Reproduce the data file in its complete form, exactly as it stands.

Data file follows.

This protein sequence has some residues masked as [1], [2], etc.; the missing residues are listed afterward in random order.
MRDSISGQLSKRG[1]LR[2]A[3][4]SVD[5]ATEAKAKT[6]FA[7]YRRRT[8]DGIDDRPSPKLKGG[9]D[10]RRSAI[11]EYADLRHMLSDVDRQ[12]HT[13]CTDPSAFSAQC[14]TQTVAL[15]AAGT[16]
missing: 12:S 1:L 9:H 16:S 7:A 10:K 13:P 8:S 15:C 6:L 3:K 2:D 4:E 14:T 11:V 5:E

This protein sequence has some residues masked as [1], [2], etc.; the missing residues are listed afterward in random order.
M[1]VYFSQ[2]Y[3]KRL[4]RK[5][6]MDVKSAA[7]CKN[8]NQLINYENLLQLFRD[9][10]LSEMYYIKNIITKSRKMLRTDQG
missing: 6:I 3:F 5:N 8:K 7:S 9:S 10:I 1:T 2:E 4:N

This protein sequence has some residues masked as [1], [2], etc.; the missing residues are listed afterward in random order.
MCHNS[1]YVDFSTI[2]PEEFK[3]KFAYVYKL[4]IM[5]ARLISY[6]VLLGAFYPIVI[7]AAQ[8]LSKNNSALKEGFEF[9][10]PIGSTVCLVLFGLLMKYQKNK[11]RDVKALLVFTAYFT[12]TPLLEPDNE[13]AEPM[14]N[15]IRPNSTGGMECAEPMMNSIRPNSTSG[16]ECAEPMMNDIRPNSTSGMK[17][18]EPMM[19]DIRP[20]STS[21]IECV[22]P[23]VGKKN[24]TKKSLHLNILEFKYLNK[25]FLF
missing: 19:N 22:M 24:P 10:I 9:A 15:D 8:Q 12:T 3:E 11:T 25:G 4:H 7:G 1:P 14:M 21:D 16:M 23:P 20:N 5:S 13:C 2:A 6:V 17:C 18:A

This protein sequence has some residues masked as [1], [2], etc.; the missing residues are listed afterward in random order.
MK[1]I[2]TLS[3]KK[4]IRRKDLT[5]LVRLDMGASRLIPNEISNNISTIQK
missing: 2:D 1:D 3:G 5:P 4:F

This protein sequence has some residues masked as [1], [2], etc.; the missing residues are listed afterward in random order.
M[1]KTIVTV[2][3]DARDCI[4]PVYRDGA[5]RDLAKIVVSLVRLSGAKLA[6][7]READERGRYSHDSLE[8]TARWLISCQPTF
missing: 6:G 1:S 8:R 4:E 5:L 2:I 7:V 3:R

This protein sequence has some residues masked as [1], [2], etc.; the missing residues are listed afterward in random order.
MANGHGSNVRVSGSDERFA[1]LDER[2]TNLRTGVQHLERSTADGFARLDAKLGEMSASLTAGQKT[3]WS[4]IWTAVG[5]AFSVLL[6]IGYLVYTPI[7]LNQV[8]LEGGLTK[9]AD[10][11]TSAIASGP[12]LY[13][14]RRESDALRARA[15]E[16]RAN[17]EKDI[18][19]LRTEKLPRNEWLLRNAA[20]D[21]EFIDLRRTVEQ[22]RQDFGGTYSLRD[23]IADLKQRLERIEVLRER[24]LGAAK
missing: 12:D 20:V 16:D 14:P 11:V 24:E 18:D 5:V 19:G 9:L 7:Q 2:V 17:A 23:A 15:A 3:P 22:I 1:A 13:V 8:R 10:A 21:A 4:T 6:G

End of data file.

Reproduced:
This protein sequence has some residues masked as [1], [2], etc.; the missing residues are listed afterward in random order.
MRDSISGQLSKRG[1]LR[2]A[3][4]SVD[5]ATEAKAKT[6]FA[7]YRRRT[8]DGIDDRPSPKLKGG[9]D[10]RRSAI[11]EYADLRHMLSDVDRQ[12]HT[13]CTDPSAFSAQC[14]TQTVAL[15]AAGT[16]
missing: 12:S 1:L 9:H 16:S 7:A 10:K 13:P 8:S 15:C 6:L 3:K 2:D 4:E 14:T 11:V 5:E

This protein sequence has some residues masked as [1], [2], etc.; the missing residues are listed afterward in random order.
M[1]VYFSQ[2]Y[3]KRL[4]RK[5][6]MDVKSAA[7]CKN[8]NQLINYENLLQLFRD[9][10]LSEMYYIKNIITKSRKMLRTDQG
missing: 6:I 3:F 5:N 8:K 7:S 9:S 10:I 1:T 2:E 4:N

This protein sequence has some residues masked as [1], [2], etc.; the missing residues are listed afterward in random order.
MCHNS[1]YVDFSTI[2]PEEFK[3]KFAYVYKL[4]IM[5]ARLISY[6]VLLGAFYPIVI[7]AAQ[8]LSKNNSALKEGFEF[9][10]PIGSTVCLVLFGLLMKYQKNK[11]RDVKALLVFTAYFT[12]TPLLEPDNE[13]AEPM[14]N[15]IRPNSTGGMECAEPMMNSIRPNSTSG[16]ECAEPMMNDIRPNSTSGMK[17][18]EPMM[19]DIRP[20]STS[21]IECV[22]P[23]VGKKN[24]TKKSLHLNILEFKYLNK[25]FLF
missing: 19:N 22:M 24:P 10:I 9:A 15:D 8:Q 12:T 3:E 11:T 25:G 4:H 7:G 1:P 14:M 21:D 16:M 23:P 20:N 5:S 13:C 2:A 6:V 17:C 18:A

This protein sequence has some residues masked as [1], [2], etc.; the missing residues are listed afterward in random order.
MK[1]I[2]TLS[3]KK[4]IRRKDLT[5]LVRLDMGASRLIPNEISNNISTIQK
missing: 2:D 1:D 3:G 5:P 4:F

This protein sequence has some residues masked as [1], [2], etc.; the missing residues are listed afterward in random order.
M[1]KTIVTV[2][3]DARDCI[4]PVYRDGA[5]RDLAKIVVSLVRLSGAKLA[6][7]READERGRYSHDSLE[8]TARWLISCQPTF
missing: 6:G 1:S 8:R 4:E 5:L 2:I 7:V 3:R

This protein sequence has some residues masked as [1], [2], etc.; the missing residues are listed afterward in random order.
MANGHGSNVRVSGSDERFA[1]LDER[2]TNLRTGVQHLERSTADGFARLDAKLGEMSASLTAGQKT[3]WS[4]IWTAVG[5]AFSVLL[6]IGYLVYTPI[7]LNQV[8]LEGGLTK[9]AD[10][11]TSAIASGP[12]LY[13][14]RRESDALRARA[15]E[16]RAN[17]EKDI[18][19]LRTEKLPRNEWLLRNAA[20]D[21]EFIDLRRTVEQ[22]RQDFGGTYSLRD[23]IADLKQRLERIEVLRER[24]LGAAK
missing: 12:D 20:V 16:D 14:P 11:V 24:E 18:D 5:V 19:G 9:L 7:Q 2:V 17:A 23:A 15:A 3:P 22:I 1:A 13:V 8:R 10:A 21:A 4:T 6:G